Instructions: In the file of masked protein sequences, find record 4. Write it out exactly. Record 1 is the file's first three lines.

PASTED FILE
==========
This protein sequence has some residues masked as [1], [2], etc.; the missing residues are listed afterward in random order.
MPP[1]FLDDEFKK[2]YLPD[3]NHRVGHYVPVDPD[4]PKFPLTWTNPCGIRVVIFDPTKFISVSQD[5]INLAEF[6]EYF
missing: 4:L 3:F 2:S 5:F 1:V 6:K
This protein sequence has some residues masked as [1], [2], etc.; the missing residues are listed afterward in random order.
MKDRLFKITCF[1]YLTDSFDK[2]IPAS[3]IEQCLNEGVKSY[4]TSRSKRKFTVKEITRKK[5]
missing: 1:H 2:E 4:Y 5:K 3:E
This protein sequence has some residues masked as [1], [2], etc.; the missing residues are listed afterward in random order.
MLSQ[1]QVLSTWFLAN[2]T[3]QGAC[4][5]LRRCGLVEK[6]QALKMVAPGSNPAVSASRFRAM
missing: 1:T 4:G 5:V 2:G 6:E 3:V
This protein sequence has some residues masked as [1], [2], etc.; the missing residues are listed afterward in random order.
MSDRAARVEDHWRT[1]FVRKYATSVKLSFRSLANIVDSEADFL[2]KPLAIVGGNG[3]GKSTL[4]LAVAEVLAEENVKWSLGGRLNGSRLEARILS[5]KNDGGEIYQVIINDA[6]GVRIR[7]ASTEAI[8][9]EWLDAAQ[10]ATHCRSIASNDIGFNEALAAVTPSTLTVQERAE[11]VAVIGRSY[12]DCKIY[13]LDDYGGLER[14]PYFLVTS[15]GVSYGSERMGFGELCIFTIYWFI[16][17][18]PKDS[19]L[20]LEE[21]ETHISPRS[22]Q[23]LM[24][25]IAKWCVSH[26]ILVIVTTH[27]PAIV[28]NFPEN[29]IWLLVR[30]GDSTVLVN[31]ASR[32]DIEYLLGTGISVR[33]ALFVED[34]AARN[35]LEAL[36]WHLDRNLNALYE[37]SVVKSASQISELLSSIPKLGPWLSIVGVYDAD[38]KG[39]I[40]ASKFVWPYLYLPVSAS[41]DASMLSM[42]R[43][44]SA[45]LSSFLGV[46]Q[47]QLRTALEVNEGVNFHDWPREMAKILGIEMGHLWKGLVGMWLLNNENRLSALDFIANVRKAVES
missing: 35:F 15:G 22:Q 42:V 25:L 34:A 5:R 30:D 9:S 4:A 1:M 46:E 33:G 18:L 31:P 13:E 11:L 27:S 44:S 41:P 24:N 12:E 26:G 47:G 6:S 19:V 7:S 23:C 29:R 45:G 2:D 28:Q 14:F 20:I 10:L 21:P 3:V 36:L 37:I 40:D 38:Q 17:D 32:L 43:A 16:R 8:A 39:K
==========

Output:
This protein sequence has some residues masked as [1], [2], etc.; the missing residues are listed afterward in random order.
MSDRAARVEDHWRT[1]FVRKYATSVKLSFRSLANIVDSEADFL[2]KPLAIVGGNG[3]GKSTL[4]LAVAEVLAEENVKWSLGGRLNGSRLEARILS[5]KNDGGEIYQVIINDA[6]GVRIR[7]ASTEAI[8][9]EWLDAAQ[10]ATHCRSIASNDIGFNEALAAVTPSTLTVQERAE[11]VAVIGRSY[12]DCKIY[13]LDDYGGLER[14]PYFLVTS[15]GVSYGSERMGFGELCIFTIYWFI[16][17][18]PKDS[19]L[20]LEE[21]ETHISPRS[22]Q[23]LM[24][25]IAKWCVSH[26]ILVIVTTH[27]PAIV[28]NFPEN[29]IWLLVR[30]GDSTVLVN[31]ASR[32]DIEYLLGTGISVR[33]ALFVED[34]AARN[35]LEAL[36]WHLDRNLNALYE[37]SVVKSASQISELLSSIPKLGPWLSIVGVYDAD[38]KG[39]I[40]ASKFVWPYLYLPVSAS[41]DASMLSM[42]R[43][44]SA[45]LSSFLGV[46]Q[47]QLRTALEVNEGVNFHDWPREMAKILGIEMGHLWKGLVGMWLLNNENRLSALDFIANVRKAVES
missing: 35:F 15:G 22:Q 42:V 25:L 34:A 5:R 30:D 9:S 4:A 1:M 46:E 33:G 18:L 31:P 13:E 11:L 27:S 44:S 41:P 24:N 12:E 26:G 47:G 6:S 19:V 7:S 23:C 29:R 45:G 2:D 28:Q 14:F 20:I 10:L 21:P 3:V 36:L 37:I 40:D 38:Q 17:D 32:L 43:A 16:R 8:A 39:K